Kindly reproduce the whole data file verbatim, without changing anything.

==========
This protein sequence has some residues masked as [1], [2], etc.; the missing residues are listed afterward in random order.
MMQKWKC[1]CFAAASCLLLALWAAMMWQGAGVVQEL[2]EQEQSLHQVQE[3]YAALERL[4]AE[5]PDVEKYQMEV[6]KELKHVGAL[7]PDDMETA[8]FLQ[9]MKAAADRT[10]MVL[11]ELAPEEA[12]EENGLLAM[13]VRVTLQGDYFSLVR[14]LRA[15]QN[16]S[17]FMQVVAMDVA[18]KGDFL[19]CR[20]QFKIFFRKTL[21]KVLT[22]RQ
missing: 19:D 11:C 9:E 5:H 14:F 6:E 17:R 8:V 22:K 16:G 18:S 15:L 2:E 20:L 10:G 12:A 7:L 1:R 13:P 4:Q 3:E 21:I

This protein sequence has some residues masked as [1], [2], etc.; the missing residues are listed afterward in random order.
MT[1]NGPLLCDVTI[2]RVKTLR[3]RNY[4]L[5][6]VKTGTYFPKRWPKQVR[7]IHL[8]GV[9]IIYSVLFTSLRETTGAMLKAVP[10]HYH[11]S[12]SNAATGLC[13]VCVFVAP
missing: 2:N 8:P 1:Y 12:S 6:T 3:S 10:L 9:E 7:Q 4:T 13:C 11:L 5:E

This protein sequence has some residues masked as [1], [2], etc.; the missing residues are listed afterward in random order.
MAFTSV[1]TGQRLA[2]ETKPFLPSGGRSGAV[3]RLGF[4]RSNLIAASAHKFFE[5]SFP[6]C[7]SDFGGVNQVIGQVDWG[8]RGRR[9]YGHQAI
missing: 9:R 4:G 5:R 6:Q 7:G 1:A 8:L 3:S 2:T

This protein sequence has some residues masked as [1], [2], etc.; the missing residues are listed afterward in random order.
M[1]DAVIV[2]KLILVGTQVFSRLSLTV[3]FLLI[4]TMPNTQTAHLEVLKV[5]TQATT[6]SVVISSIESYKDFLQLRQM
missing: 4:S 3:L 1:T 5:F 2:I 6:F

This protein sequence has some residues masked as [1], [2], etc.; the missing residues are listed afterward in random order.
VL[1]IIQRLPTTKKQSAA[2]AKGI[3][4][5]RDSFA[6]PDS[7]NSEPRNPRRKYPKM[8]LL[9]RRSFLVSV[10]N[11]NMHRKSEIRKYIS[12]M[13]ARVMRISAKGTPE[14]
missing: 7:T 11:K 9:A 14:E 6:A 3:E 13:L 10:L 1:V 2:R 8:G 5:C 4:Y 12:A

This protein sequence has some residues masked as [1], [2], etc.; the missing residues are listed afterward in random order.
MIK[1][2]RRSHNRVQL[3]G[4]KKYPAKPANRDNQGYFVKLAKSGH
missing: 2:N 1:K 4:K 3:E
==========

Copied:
This protein sequence has some residues masked as [1], [2], etc.; the missing residues are listed afterward in random order.
MMQKWKC[1]CFAAASCLLLALWAAMMWQGAGVVQEL[2]EQEQSLHQVQE[3]YAALERL[4]AE[5]PDVEKYQMEV[6]KELKHVGAL[7]PDDMETA[8]FLQ[9]MKAAADRT[10]MVL[11]ELAPEEA[12]EENGLLAM[13]VRVTLQGDYFSLVR[14]LRA[15]QN[16]S[17]FMQVVAMDVA[18]KGDFL[19]CR[20]QFKIFFRKTL[21]KVLT[22]RQ
missing: 19:D 11:C 9:E 5:H 14:F 6:E 17:R 8:V 22:K 16:G 18:S 15:L 2:E 20:L 10:G 12:A 7:L 1:R 13:P 4:Q 3:E 21:I

This protein sequence has some residues masked as [1], [2], etc.; the missing residues are listed afterward in random order.
MT[1]NGPLLCDVTI[2]RVKTLR[3]RNY[4]L[5][6]VKTGTYFPKRWPKQVR[7]IHL[8]GV[9]IIYSVLFTSLRETTGAMLKAVP[10]HYH[11]S[12]SNAATGLC[13]VCVFVAP
missing: 2:N 8:P 1:Y 12:S 6:T 3:S 10:L 9:E 7:Q 4:T 13:C 11:L 5:E

This protein sequence has some residues masked as [1], [2], etc.; the missing residues are listed afterward in random order.
MAFTSV[1]TGQRLA[2]ETKPFLPSGGRSGAV[3]RLGF[4]RSNLIAASAHKFFE[5]SFP[6]C[7]SDFGGVNQVIGQVDWG[8]RGRR[9]YGHQAI
missing: 9:R 4:G 5:R 6:Q 7:G 1:A 8:L 3:S 2:T

This protein sequence has some residues masked as [1], [2], etc.; the missing residues are listed afterward in random order.
M[1]DAVIV[2]KLILVGTQVFSRLSLTV[3]FLLI[4]TMPNTQTAHLEVLKV[5]TQATT[6]SVVISSIESYKDFLQLRQM
missing: 4:S 3:L 1:T 5:F 2:I 6:F

This protein sequence has some residues masked as [1], [2], etc.; the missing residues are listed afterward in random order.
VL[1]IIQRLPTTKKQSAA[2]AKGI[3][4][5]RDSFA[6]PDS[7]NSEPRNPRRKYPKM[8]LL[9]RRSFLVSV[10]N[11]NMHRKSEIRKYIS[12]M[13]ARVMRISAKGTPE[14]
missing: 7:T 11:K 9:A 14:E 6:A 3:E 13:L 10:L 1:V 2:R 8:G 5:C 4:Y 12:A

This protein sequence has some residues masked as [1], [2], etc.; the missing residues are listed afterward in random order.
MIK[1][2]RRSHNRVQL[3]G[4]KKYPAKPANRDNQGYFVKLAKSGH
missing: 2:N 1:K 4:K 3:E